Porsche’s screaming V8 wasn’t Labeled “Porsche Indy” without reason. A win at Indy was the real eventual goal of the effort. But this type of racing on this type of track was a huge leap for the company in the three years they contended the race there. Doing photographic coverage of the race those years, I too was well outside my comfort zone, in a mass of people the like of which I had never seen at a racing event, working with significant photographic restrictions, shooting cars that ran tremendous average speeds with little slowing for the fast, swooping corners and no real chance for a head-on shot.
Following the premature birth of 2708 at Laguna the year before, the development year of 1988 saw Teo Fabi, who had both F1 and prior Indy experience, as Porsche’s main driver. The car itself evolved dramatically. Porsche did aerodynamic studies, and reconfigurations to make the airflow presented to the redesigned rear wing smoother. The V8 underwent continuous and needed improvement. On the basis of decisions apparently made by Al Holbert, Porsche chassis versions were eventually replaced—one could argue prematurely—by a series of cars in which the chassis was made by March, who also built chassis for other Indy car teams.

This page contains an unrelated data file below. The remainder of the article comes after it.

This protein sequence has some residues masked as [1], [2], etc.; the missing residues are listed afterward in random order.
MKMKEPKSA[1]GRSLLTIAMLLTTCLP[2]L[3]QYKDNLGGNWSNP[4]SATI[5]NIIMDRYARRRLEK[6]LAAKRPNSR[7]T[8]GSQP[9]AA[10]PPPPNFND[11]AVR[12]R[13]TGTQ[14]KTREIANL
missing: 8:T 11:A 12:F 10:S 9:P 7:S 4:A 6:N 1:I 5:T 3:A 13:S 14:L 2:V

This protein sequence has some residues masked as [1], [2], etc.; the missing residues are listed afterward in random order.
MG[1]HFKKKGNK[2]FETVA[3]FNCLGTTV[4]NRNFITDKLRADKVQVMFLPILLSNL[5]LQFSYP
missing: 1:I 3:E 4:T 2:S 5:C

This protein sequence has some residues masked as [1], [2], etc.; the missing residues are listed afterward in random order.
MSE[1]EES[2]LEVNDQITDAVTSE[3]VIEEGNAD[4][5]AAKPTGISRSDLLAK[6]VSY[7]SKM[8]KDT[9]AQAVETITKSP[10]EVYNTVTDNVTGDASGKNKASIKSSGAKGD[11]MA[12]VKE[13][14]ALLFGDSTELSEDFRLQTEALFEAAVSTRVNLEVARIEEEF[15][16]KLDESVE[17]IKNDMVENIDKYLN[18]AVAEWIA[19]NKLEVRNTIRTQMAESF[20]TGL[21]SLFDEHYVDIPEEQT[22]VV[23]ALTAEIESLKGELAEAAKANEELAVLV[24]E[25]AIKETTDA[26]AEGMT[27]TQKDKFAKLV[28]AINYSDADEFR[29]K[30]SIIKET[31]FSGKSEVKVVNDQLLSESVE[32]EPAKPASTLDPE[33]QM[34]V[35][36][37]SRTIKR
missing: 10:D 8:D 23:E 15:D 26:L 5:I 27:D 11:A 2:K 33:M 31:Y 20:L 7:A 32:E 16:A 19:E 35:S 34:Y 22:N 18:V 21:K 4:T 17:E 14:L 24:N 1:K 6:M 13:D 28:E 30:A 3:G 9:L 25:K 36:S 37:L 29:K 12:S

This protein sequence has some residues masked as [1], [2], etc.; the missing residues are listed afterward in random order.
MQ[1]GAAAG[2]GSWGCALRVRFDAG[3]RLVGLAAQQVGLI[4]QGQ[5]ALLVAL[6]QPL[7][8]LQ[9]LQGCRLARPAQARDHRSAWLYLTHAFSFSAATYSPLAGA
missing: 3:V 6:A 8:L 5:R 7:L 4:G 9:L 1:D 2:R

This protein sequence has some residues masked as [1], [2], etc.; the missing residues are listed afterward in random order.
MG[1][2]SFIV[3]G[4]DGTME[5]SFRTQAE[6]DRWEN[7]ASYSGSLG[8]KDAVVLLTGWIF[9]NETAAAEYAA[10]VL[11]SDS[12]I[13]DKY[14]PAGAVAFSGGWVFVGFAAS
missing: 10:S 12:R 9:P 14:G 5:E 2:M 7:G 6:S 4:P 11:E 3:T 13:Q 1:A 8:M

The most successful year overall for the Porsche effort was 1989
Fabi was on the podium for the first time at the Milwaukee race, and was second at Michigan, putting him in line for a possibility for the championship. Driving the team’s spare car, he won overall at Mid-Ohio. He was second at Elkhart Lake, but then retired at Nazareth and crashed at Laguna Seca, winding up in fourth place at the end of the season.
The final season, 1990, saw a considerably redesigned car. To finance a two-car team for Indy (with John Andretti as the second driver), Porsche had advertised in the Wall Street Journal for an additional sponsor, landed Fosters, and accordingly changed the dominant color of the car to an attractive blue. A late rules change voted by other teams required March to redesign the chassis, and the radically different 90P was not ready until Indy. Following a rainy qualifying, on race day the two Porsches worked their way up to seventh and eighth by the 132nd lap, but Fabi’s clutch blew and Andretti had suspension damage after a frozen rear sway bar led to a brush with the wall.
Although Porsche had a good engine and a promising plan for the future that included moving to the newly ascendant Lola chassis for the next year, the entire project sadly was killed by politics, money, and a lack of will to persevere, leaving a permanent scar on Porsche’s record.